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Dr. Advait Sohoni

BDS

Dentist, Thane

8 Years Experience  ·  100 at clinic
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Dr. Advait Sohoni BDS Dentist, Thane
8 Years Experience  ·  100 at clinic
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Personal Statement

Our team includes experienced and caring professionals who share the belief that our care should be comprehensive and courteous - responding fully to your individual needs and preferences....more
Our team includes experienced and caring professionals who share the belief that our care should be comprehensive and courteous - responding fully to your individual needs and preferences.
More about Dr. Advait Sohoni
Dr. Advait Sohoni is a popular Dentist in Vishnu Nagar, Thane. He has been a practicing Dentist for 8 years. He studied and completed BDS . He is currently associated with Sohoni's dental care in Vishnu Nagar, Thane. Book an appointment online with Dr. Advait Sohoni on Lybrate.com.

Lybrate.com has a number of highly qualified Dentists in India. You will find Dentists with more than 37 years of experience on Lybrate.com. Find the best Dentists online in Thane. View the profile of medical specialists and their reviews from other patients to make an informed decision.

Info

Specialty
Education
BDS - JMF'S ACPM Dental College, - 2010
Languages spoken
English
Hindi
Professional Memberships
Indian Dental Association

Location

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Sohoni's dental care

Matoshri Bldng, Sambhaji Rd, Vishnu Nagar, Naupada, Thane (W), ThaneThane Get Directions
100 at clinic
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BDS
Dentist, Lucknow
Visit a dentist regularly for oral health checkups.

Hi I am a 20 year old guy yesterday l had found a dot on my mouth today that became a scratch. There is a white gluid in that area what may be the reason.

BDS
Dentist, Ulhasnagar
Does that tooth hurts? if yes then you have to undergo root canal treatment with that tooth. That scratch must have occurred if you eat a lot of hard & acidic food.
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Advanced implant surgical mastership, MDS Prosthodontics, Implantologist, Basic Life Support (B.L.S), BDS
Dentist, Udupi
extraction of teeth should be last option. Try to save your teeth as much as possible. Because none of the artificial teeth can match exact function of natural teeth. Never neglect small fillings as you may not have pain. More you delay more strongest structure you loose.
12 people found this helpful

Bruxism (Teeth Grinding)

BDS
Dentist, Gurgaon
Bruxism (Teeth Grinding)

Bruxism is a condition in which you grind, gnash or clench your teeth. If you have bruxism, you may unconsciously clench your teeth when you're awake (awake bruxism) or clench or grind them during sleep (sleep bruxism).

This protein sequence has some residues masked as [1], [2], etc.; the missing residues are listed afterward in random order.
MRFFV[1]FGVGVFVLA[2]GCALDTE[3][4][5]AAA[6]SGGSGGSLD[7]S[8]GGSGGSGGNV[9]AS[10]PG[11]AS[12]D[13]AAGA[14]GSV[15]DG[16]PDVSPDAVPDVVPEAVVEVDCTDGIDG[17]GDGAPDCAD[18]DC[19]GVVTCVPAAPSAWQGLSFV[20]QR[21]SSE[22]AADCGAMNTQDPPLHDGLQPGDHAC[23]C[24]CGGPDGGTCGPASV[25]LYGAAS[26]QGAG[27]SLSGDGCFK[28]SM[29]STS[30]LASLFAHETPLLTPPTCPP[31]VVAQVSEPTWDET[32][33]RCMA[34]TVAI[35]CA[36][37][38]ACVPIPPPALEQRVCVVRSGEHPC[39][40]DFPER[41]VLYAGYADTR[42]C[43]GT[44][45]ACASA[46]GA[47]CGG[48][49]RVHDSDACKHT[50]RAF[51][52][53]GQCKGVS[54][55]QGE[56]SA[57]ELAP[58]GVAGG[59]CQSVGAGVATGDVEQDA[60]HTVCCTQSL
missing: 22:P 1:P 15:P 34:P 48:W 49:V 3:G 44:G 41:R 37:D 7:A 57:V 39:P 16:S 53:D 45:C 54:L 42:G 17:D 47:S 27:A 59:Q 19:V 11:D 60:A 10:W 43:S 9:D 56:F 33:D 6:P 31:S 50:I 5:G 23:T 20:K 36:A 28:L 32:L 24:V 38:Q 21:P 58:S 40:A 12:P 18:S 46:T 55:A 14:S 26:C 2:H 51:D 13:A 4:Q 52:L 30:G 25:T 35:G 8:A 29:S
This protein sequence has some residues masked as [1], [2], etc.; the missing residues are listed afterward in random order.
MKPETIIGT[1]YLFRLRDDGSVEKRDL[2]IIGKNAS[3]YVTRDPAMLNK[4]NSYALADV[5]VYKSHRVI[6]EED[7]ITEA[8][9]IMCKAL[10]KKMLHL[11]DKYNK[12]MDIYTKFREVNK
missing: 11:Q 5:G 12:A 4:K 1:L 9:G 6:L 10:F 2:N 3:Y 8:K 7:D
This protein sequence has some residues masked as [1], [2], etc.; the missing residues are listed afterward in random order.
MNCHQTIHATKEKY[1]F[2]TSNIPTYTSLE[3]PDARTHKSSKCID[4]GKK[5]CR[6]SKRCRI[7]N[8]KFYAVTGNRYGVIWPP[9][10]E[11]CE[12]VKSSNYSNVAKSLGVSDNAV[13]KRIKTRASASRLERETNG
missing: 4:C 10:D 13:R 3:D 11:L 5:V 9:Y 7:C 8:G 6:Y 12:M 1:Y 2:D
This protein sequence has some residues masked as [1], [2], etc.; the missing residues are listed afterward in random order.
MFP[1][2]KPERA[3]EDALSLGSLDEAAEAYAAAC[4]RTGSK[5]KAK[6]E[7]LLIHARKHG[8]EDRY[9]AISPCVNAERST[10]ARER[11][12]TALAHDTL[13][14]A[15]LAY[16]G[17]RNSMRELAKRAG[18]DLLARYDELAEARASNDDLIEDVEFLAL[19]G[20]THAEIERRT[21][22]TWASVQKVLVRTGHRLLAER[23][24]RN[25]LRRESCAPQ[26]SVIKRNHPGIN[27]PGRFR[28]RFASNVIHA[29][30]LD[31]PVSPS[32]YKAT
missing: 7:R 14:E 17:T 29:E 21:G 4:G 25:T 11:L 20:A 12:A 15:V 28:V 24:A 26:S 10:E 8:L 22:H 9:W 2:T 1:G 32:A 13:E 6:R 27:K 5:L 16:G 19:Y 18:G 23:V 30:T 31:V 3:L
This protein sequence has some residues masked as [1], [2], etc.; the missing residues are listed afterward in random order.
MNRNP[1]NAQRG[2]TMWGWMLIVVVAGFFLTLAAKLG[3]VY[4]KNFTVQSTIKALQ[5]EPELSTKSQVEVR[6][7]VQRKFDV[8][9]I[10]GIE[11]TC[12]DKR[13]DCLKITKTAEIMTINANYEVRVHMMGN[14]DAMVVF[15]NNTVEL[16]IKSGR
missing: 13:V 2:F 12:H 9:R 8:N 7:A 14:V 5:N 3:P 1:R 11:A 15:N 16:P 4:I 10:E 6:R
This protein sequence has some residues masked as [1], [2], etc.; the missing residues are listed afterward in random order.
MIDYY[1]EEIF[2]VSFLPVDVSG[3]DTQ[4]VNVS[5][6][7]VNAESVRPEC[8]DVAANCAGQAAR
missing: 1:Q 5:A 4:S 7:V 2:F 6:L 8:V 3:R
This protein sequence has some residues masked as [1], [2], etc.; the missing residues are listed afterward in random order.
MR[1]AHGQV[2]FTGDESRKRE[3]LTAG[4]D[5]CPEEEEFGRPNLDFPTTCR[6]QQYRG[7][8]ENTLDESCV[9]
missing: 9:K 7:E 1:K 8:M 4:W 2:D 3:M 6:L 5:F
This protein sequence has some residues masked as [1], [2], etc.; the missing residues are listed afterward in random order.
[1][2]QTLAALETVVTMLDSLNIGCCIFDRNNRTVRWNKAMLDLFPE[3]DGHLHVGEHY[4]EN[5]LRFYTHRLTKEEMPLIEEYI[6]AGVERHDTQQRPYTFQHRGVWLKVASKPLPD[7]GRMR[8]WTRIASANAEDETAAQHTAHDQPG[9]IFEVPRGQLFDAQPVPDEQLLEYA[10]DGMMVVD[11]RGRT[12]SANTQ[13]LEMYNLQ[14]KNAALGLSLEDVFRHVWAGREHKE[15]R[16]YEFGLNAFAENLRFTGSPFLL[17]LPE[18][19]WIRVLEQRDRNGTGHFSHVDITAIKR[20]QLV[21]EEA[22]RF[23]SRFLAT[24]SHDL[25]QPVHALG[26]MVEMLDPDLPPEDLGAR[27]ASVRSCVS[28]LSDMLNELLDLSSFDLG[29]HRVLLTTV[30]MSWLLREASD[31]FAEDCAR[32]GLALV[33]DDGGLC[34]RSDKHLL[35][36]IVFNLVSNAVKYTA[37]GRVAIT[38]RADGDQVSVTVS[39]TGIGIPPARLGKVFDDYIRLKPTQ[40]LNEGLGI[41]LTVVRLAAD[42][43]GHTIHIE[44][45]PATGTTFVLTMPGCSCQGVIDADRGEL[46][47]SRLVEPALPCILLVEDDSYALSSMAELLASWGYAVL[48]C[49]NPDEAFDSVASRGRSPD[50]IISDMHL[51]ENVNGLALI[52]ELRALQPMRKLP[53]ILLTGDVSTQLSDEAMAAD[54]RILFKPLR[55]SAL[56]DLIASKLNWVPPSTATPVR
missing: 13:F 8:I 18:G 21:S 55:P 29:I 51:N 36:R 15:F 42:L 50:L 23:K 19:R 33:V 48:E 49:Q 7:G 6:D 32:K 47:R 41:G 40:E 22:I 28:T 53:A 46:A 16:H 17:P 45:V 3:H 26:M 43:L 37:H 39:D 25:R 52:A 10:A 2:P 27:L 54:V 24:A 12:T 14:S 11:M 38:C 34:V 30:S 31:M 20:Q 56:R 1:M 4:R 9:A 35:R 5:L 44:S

Sleep bruxism is considered a sleep-related movement disorder. People who clench or grind their teeth (brux) during sleep are more likely to have other sleep disorders, such as snoring and pauses in breathing (sleep apnea).

Mild bruxism may not require treatment. However, in some people, bruxism can be frequent and severe enough to lead to jaw disorders, headaches, damaged teeth and other problems.

Because you may have sleep bruxism and be unaware of it until complications develop, it's important to know the signs and symptoms of bruxism and to seek regular dental care.

Symptoms

Signs and symptoms of bruxism may include:

  • Teeth grinding or clenching, which may be loud enough to wake up your sleep partner
  • Teeth that are flattened, fractured, chipped or loose
  • Worn tooth enamel, exposing deeper layers of your tooth
  • Increased tooth pain or sensitivity
  • Tired or tight jaw muscles, or a locked jaw that won't open or close completely
  • Jaw, neck or face pain or soreness
  • Pain that feels like an earache, though it's actually not a problem with your ear
  • Dull headache starting in the temples
  • Damage from chewing on the inside of your cheek
  • Sleep disruption

When to see a doctor?

See your dentist or doctor if you have any of the symptoms listed above or have other concerns about your teeth or jaw.

If you notice that your child is grinding his or her teeth — or has other signs or symptoms of bruxism — be sure to mention it at your child's next dental appointment.

Causes

Doctors don't completely understand what causes bruxism, but it may be due to a combination of physical, psychological and genetic factors.

  • Awake bruxism may be due to emotions such as anxiety, stress, anger, frustration or tension. Or it may be a coping strategy or a habit during deep concentration.

  • Sleep bruxism may be a sleep-related chewing activity associated with arousals during sleep.

    Risk factors

    These factors increase your risk of bruxism:

  • Stress. Increased anxiety or stress can lead to teeth grinding. So can anger and frustration.

  • Age. Bruxism is common in young children, but it usually goes away by adulthood.

  • Personality type. Having a personality type that's aggressive, competitive or hyperactive can increase your risk of bruxism.

  • Medications and other substances. Bruxism may be an uncommon side effect of some psychiatric medications, such as certain antidepressants. Smoking tobacco, drinking caffeinated beverages or alcohol, or using recreational drugs may increase the risk of bruxism.